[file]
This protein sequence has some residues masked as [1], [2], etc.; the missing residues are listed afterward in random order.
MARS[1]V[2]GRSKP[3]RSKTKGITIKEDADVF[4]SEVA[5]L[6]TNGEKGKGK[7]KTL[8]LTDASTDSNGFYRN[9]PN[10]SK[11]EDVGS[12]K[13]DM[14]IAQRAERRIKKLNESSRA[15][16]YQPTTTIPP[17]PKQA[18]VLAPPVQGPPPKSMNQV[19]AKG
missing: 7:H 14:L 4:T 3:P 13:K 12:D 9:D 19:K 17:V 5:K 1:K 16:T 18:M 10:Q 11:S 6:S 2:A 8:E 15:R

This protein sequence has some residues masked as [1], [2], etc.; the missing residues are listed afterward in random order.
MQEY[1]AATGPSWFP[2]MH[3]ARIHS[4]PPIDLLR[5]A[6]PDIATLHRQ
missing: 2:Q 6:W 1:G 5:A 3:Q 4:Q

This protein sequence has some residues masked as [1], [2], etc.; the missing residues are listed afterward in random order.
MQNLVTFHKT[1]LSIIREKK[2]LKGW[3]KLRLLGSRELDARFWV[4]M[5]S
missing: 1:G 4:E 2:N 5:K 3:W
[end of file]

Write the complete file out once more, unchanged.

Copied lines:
This protein sequence has some residues masked as [1], [2], etc.; the missing residues are listed afterward in random order.
MARS[1]V[2]GRSKP[3]RSKTKGITIKEDADVF[4]SEVA[5]L[6]TNGEKGKGK[7]KTL[8]LTDASTDSNGFYRN[9]PN[10]SK[11]EDVGS[12]K[13]DM[14]IAQRAERRIKKLNESSRA[15][16]YQPTTTIPP[17]PKQA[18]VLAPPVQGPPPKSMNQV[19]AKG
missing: 7:H 14:L 4:T 3:P 13:K 12:D 9:D 19:K 17:V 5:K 1:K 16:T 18:M 10:Q 11:S 6:S 2:A 8:E 15:R

This protein sequence has some residues masked as [1], [2], etc.; the missing residues are listed afterward in random order.
MQEY[1]AATGPSWFP[2]MH[3]ARIHS[4]PPIDLLR[5]A[6]PDIATLHRQ
missing: 2:Q 6:W 1:G 5:A 3:Q 4:Q

This protein sequence has some residues masked as [1], [2], etc.; the missing residues are listed afterward in random order.
MQNLVTFHKT[1]LSIIREKK[2]LKGW[3]KLRLLGSRELDARFWV[4]M[5]S
missing: 1:G 4:E 2:N 5:K 3:W